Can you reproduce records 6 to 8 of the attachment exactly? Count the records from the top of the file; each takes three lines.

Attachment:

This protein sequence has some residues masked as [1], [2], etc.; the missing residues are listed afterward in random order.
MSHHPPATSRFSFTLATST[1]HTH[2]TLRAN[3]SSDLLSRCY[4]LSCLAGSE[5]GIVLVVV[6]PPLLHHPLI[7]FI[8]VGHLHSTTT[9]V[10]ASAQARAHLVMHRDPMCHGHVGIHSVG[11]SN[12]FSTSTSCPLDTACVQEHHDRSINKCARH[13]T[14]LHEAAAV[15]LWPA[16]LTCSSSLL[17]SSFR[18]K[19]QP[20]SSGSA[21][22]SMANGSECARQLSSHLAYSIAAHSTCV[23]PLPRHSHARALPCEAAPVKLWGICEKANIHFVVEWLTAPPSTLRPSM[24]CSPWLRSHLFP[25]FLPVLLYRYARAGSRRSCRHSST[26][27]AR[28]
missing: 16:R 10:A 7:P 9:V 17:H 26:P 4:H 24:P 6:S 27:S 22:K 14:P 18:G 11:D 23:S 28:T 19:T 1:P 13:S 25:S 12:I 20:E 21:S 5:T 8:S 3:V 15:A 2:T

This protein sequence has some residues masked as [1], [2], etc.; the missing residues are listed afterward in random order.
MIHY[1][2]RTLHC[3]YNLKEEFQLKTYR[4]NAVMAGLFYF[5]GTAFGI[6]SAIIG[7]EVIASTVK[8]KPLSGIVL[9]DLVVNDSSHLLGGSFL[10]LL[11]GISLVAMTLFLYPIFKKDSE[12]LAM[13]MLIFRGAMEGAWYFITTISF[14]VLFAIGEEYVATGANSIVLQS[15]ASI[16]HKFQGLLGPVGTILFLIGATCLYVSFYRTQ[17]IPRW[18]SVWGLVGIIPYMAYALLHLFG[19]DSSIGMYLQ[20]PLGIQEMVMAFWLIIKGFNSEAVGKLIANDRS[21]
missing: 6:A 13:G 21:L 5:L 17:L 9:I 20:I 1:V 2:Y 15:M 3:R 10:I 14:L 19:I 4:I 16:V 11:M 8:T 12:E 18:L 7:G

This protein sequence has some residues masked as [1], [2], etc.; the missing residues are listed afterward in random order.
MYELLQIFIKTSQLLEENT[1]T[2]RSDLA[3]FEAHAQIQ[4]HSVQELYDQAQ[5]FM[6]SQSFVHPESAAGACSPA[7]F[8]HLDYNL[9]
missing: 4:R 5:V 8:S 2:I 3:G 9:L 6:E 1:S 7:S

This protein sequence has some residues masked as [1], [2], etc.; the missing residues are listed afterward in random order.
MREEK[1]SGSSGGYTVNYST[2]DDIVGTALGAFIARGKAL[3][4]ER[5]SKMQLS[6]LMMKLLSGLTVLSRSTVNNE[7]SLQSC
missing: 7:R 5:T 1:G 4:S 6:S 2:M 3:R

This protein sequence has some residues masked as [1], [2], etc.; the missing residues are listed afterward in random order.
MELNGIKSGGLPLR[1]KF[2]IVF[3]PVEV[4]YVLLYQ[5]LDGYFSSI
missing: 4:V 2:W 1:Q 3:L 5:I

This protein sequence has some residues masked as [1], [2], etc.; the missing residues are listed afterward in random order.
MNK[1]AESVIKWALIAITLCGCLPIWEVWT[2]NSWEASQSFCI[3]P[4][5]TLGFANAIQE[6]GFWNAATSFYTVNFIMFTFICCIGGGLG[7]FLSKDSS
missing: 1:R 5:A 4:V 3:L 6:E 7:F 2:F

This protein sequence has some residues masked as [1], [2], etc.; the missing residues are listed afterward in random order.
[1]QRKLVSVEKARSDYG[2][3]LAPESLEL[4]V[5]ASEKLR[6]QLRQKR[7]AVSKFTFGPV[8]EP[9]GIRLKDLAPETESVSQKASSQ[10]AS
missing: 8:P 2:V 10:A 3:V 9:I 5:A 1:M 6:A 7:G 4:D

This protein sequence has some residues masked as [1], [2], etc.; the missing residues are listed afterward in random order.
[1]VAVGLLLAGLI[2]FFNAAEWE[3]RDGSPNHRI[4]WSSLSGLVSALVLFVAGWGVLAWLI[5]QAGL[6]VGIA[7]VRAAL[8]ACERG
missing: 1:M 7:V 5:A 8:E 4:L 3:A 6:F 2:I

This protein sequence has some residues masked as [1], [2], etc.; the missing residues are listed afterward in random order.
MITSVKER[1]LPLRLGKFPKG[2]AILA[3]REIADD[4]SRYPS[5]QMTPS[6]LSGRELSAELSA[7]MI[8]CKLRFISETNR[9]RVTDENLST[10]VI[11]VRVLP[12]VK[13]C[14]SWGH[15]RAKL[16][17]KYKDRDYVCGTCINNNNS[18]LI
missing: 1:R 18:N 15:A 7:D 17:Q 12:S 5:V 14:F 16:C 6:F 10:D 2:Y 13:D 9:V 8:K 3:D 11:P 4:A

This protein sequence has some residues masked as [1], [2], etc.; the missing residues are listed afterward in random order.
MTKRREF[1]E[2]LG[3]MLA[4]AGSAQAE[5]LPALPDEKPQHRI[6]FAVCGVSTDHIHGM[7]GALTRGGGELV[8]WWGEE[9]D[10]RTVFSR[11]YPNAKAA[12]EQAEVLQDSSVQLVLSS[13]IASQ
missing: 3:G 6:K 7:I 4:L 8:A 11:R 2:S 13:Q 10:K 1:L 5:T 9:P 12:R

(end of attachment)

This protein sequence has some residues masked as [1], [2], etc.; the missing residues are listed afterward in random order.
MNK[1]AESVIKWALIAITLCGCLPIWEVWT[2]NSWEASQSFCI[3]P[4][5]TLGFANAIQE[6]GFWNAATSFYTVNFIMFTFICCIGGGLG[7]FLSKDSS
missing: 1:R 5:A 4:V 3:L 6:E 7:F 2:F

This protein sequence has some residues masked as [1], [2], etc.; the missing residues are listed afterward in random order.
[1]QRKLVSVEKARSDYG[2][3]LAPESLEL[4]V[5]ASEKLR[6]QLRQKR[7]AVSKFTFGPV[8]EP[9]GIRLKDLAPETESVSQKASSQ[10]AS
missing: 8:P 2:V 10:A 3:V 9:I 5:A 1:M 6:A 7:G 4:D

This protein sequence has some residues masked as [1], [2], etc.; the missing residues are listed afterward in random order.
[1]VAVGLLLAGLI[2]FFNAAEWE[3]RDGSPNHRI[4]WSSLSGLVSALVLFVAGWGVLAWLI[5]QAGL[6]VGIA[7]VRAAL[8]ACERG
missing: 1:M 7:V 5:A 8:E 4:L 3:A 6:F 2:I